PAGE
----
As first-year teachers in ACE 27 and community members, they’re part of a long ACE tradition: carpool buddies. That means mornings and afternoons swapping stories and reliving the fun parts of the day together.
Whitney drives her silver Subaru she’s named Gia, and carpooling with Raymond makes the drive from the north side of Philly to South 16th Street much more enjoyable. “I’m mostly listening to Raymond talk while trying to navigate the Philly streets, also known as not getting hit and not hitting anybody,” Whitney says. “During the drive, mostly down Broad Street, we pass by Temple and City Hall. Sometimes we see protests or concerts.”
While each drive may bring something new, they typically start in the same way. “The ride begins with me double-parking as Raymond runs to the car and tries not to hit the car door on the curb,” says Whitney, who graduated from Notre Dame in 2020. Then, the carpool conversation begins.
This semester, with schools facing the challenge of the pandemic, many of Whitney and Raymond’s conversations have centered around Zoom events. “We’re both teaching virtually from school, so we can laugh about all the oddities of our kids figuring out Zoom,” Raymond says.
In Whitney’s third-grade classroom at St. Helena-Incarnation Catholic School, one Zoom call included the celebration of her students’ stuffed animals. “We do a ‘good morning’ chain, and my kids had been wanting to do show-and-tell,” Whitney explains. “On National Bring Your Teddy Bear to School Day, we also had standardized testing, so doing show-and-tell was a fun way to start the day. One student brought a stuffed animal named Mushroom, another brought Sonic the Hedgehog, and some had huge Costco teddy bears that are bigger than they are.”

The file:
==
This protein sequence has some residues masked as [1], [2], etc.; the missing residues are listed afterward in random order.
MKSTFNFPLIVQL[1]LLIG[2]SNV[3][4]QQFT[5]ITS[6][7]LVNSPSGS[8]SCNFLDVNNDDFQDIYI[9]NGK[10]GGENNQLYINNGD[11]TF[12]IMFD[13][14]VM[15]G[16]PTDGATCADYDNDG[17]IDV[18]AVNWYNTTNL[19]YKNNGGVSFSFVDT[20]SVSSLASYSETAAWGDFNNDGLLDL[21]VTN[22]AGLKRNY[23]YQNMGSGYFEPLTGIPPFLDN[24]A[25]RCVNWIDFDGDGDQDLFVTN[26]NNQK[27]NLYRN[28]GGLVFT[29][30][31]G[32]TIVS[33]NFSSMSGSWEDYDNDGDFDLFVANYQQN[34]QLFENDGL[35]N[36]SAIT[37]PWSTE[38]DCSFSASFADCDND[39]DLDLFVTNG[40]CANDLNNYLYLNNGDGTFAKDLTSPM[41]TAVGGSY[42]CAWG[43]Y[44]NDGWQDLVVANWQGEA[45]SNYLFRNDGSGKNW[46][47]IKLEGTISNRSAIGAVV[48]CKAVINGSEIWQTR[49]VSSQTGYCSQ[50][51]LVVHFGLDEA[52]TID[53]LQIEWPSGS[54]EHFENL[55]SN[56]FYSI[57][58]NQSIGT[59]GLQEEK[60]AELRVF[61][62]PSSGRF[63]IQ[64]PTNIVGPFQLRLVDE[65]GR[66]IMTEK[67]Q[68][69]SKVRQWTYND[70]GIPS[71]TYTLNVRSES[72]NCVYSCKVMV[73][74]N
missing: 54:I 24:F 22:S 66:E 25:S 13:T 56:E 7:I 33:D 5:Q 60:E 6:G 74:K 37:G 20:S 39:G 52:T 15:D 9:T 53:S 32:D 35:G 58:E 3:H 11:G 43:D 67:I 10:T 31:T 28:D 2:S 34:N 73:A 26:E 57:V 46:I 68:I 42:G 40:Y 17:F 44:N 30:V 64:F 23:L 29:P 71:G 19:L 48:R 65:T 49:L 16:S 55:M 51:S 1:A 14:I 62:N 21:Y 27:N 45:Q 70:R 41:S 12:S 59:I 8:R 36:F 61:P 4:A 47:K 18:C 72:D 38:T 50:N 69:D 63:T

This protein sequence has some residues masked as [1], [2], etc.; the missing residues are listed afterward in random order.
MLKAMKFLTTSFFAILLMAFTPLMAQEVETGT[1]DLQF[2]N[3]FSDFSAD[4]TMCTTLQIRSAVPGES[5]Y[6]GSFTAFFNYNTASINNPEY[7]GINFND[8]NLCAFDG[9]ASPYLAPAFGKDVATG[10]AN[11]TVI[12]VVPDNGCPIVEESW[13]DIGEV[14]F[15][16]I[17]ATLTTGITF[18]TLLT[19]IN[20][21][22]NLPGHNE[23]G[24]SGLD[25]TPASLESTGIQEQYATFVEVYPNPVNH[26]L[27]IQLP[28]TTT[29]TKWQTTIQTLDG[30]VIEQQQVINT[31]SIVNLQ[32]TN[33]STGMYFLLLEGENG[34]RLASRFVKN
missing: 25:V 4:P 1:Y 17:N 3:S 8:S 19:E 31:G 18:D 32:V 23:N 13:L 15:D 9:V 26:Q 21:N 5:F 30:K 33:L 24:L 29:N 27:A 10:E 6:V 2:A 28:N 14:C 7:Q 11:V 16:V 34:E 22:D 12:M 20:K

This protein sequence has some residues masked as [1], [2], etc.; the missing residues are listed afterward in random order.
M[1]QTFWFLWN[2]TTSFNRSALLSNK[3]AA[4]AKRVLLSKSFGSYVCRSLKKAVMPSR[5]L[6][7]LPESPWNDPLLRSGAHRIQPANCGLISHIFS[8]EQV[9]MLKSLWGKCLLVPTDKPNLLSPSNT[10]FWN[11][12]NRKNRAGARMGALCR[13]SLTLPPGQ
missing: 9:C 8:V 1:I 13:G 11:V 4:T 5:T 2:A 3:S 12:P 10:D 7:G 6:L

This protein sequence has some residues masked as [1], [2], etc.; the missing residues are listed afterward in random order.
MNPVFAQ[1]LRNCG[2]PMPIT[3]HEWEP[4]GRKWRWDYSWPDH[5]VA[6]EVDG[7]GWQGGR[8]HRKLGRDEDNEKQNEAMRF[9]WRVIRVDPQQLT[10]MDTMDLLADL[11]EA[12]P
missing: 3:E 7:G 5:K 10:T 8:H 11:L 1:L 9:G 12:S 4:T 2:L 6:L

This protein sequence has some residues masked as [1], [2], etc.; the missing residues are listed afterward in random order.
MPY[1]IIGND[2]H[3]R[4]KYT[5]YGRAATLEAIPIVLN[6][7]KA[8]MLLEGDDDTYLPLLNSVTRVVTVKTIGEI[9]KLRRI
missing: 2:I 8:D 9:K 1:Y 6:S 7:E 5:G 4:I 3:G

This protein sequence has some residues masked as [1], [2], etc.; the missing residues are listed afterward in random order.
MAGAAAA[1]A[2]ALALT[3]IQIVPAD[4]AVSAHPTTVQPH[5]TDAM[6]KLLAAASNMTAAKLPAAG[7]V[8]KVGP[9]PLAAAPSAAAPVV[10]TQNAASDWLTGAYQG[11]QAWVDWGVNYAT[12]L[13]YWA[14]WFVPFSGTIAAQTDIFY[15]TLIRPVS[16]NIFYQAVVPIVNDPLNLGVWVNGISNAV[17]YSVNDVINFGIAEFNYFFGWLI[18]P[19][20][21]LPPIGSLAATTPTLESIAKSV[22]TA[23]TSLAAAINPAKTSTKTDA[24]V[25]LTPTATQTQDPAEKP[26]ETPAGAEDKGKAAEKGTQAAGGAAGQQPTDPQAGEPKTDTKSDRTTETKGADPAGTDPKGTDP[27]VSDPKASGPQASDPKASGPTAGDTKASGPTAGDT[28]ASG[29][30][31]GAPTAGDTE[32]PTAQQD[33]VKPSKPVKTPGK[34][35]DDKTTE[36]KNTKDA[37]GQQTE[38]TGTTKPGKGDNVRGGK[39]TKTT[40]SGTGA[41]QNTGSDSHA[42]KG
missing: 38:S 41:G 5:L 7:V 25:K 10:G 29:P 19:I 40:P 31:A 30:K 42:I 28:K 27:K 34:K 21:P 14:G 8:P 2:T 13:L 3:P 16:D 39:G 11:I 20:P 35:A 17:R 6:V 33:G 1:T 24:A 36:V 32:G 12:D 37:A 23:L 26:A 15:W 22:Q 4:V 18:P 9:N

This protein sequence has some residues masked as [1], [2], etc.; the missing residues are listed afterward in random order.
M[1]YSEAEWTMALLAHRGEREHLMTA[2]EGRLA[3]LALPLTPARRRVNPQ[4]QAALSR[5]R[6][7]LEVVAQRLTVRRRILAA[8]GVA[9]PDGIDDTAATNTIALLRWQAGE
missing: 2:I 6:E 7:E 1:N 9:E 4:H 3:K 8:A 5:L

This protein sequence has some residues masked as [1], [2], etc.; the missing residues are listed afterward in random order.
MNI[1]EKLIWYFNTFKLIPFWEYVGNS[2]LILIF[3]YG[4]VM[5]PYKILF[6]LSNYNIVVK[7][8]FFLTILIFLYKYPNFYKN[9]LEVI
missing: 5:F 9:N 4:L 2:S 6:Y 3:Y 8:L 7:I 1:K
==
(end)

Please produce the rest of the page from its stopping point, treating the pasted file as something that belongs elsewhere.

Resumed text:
Raymond’s high school students at Cristo Rey Philadelphia may not bring stuffed animals to his Zoom classroom, but they share their personalities in different ways. “One day we were discussing contentious topics in class, such as pineapple on pizza and Thanksgiving versus Christmas,” Raymond says. “We had already spent a little more time on the discussion than I was planning for, so I let my students know that we would be moving on.
“One of my students who usually works with his camera off came out of nowhere, didn’t raise his hand, just unmuted himself and said, ‘I’m sorry, Mr. Moylan, but I’ve got to stop you because Thanksgiving is not the best holiday,’” recalls Raymond, who graduated from Saint Louis University in 2020. “And then he went on a three-minute tear about Christmas.
“His mic-drop moment came when he concluded with, ‘And, need I say more, Christmas has my name in it,’” Raymond says. “I was able to share that moment during parent teacher conferences, which was a lot of fun.”
When dealing with the not-so-fun moments that inevitably arise, Whitney and Raymond have not only their ACE home community but also their school communities to turn to. This semester, when their kitchen needed repairing, Whitney’s principal, Nick Huck (ACE 11, Atlanta), offered meal assistance.
“Nick stops by my classroom or virtual classroom almost every day,” Whitney says. “When he heard about our kitchen, he sent a GrubHub gift card for our community to have dinner.”
Nick’s generosity is just one of the many moments of grace that Whitney and Raymond are experiencing. In fact, Gia, the car that carries them home from school every day, is a reminder of how grace-filled their days are.
“Gia is short for Giannina, which means ‘God is gracious,’” Whitney says. “The name is a reminder to be gracious to my students and to myself every day. It was also a big grace that I actually got this car because car-shopping in San Francisco during ACE Summer in the middle of a pandemic was not easy!”
“We’re full of grace in this car,” Raymond affirms.
Looking for more grace in your life?
Learn more about ACE Teaching Fellows at ace.nd.edu/teach!